I have read with great' pleasure your eloquent treatise in favor of Cuba. The arguments against annexation are excellent. In the event that we should do something, I would like for us to raise the flag of the Confederation. I pushed this idea in the platform for the Antillean revolution which I wrote at the request of the exiles. This, plus making it understood that we are not greedy fools and that we are not after a presidency, is of the utmost importance to me, and jt will not seem new coming from my lips to those who, like you, have heard me formally de­

declare that none of us wants the silly role of indispensable man. Those of us who have sacrificed the most must set an example of self-denial in such self-centered societies as ours.

0 A life that could have been useful has not been in vain if it is useless.

    Ramirez, in spite of his better position, seems the same; he always asks me to send you greetings.

    Let me know if you have better news than your humble servant.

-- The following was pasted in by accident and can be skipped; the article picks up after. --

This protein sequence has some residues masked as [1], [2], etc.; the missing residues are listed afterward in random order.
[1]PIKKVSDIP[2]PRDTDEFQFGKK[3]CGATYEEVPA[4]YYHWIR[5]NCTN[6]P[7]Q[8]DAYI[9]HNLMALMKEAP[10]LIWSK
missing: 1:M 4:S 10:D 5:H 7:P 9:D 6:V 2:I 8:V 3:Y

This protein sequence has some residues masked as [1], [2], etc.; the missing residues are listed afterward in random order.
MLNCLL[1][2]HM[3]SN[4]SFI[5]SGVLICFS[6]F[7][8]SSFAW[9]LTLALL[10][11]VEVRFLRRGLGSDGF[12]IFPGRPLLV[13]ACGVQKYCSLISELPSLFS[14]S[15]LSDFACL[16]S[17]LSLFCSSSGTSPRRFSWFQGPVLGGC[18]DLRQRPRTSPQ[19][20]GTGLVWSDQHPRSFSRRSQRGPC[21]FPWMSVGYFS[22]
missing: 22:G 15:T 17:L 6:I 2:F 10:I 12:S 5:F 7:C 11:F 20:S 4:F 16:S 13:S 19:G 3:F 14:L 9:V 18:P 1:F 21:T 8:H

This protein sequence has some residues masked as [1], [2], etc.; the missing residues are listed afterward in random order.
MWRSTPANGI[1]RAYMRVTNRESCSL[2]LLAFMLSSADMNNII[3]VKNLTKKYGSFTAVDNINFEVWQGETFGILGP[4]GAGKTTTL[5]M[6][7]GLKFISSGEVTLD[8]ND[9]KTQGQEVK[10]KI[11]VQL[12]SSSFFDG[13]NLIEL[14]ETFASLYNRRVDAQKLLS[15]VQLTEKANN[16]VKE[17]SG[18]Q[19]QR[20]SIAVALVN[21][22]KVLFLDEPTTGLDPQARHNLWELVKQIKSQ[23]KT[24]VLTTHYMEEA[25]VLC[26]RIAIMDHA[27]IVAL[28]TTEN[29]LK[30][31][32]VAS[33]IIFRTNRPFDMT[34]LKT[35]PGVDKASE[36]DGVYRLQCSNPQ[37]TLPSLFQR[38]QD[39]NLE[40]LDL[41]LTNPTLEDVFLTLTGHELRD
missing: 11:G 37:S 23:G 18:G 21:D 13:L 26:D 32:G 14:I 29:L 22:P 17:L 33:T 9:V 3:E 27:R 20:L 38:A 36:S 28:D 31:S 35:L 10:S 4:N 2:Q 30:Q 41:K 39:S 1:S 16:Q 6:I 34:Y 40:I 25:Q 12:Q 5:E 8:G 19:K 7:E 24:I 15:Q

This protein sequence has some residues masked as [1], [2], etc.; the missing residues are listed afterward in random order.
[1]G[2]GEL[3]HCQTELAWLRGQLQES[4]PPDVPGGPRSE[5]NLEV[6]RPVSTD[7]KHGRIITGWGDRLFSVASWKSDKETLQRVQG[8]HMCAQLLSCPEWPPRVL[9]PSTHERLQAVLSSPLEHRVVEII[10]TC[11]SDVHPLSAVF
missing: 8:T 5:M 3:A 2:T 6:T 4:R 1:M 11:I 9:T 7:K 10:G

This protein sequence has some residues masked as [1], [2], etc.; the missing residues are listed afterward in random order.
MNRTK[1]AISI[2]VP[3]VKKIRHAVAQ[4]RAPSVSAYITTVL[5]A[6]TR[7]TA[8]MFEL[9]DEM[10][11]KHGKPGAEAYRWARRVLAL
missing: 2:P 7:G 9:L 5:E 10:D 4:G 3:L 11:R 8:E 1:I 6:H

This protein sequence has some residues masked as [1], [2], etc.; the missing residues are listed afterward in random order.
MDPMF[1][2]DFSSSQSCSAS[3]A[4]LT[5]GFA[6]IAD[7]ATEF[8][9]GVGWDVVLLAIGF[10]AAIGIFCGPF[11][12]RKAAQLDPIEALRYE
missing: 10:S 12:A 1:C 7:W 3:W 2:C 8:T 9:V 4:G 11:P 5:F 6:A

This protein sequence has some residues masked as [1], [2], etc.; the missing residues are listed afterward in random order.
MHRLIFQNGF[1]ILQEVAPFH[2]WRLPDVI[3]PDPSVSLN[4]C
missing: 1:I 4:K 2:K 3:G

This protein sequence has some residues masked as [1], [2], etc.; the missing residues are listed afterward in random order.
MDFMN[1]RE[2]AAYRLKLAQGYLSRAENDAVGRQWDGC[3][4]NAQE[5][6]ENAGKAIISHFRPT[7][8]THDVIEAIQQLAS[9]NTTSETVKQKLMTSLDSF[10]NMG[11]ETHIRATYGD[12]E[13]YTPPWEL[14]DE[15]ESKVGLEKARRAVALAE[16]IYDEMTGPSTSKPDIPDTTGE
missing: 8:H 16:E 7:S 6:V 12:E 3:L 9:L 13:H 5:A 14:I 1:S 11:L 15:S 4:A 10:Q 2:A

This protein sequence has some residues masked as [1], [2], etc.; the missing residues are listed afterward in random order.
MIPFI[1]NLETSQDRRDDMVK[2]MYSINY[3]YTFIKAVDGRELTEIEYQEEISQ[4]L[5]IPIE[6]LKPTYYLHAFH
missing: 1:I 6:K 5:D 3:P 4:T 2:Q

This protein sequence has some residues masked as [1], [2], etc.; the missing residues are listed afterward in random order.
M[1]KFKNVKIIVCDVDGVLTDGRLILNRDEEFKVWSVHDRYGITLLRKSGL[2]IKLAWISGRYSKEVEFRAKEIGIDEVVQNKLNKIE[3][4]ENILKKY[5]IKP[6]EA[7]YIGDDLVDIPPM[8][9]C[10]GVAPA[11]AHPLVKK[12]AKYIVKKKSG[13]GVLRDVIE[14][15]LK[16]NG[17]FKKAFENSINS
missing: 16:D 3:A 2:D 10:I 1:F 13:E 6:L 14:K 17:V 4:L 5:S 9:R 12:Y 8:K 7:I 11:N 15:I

E. M. Hostos

 . He is referring to La Voz de Puerto Rico, whose first issue was printed June 20, 1874, at the J. J. Bon printing house. (Editors' note.)

 

 

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P. S. All the elements of the revolution, and the country, are quiet, and those of us who should be more united are far away and separated, and there is frozen indifference and not even an atom of enthusiasm, and our country is vilified, and we, we are impassive and our bodies alive.

Dear countryman! Dear friend! When will we leave the decency and self-denial and disinterest in fortune and life, of which we have given more proof than has been demanded of us? When will we have better occasion to die as good men and triumph as dignified men? When will we leave this dismal solitude that weakens us and in which we deeply harm ourselves by not doing all the good that we can for our country?

     Let's go, for heaven's sake, let's go once and for all!

     

Yours truly.                                                               .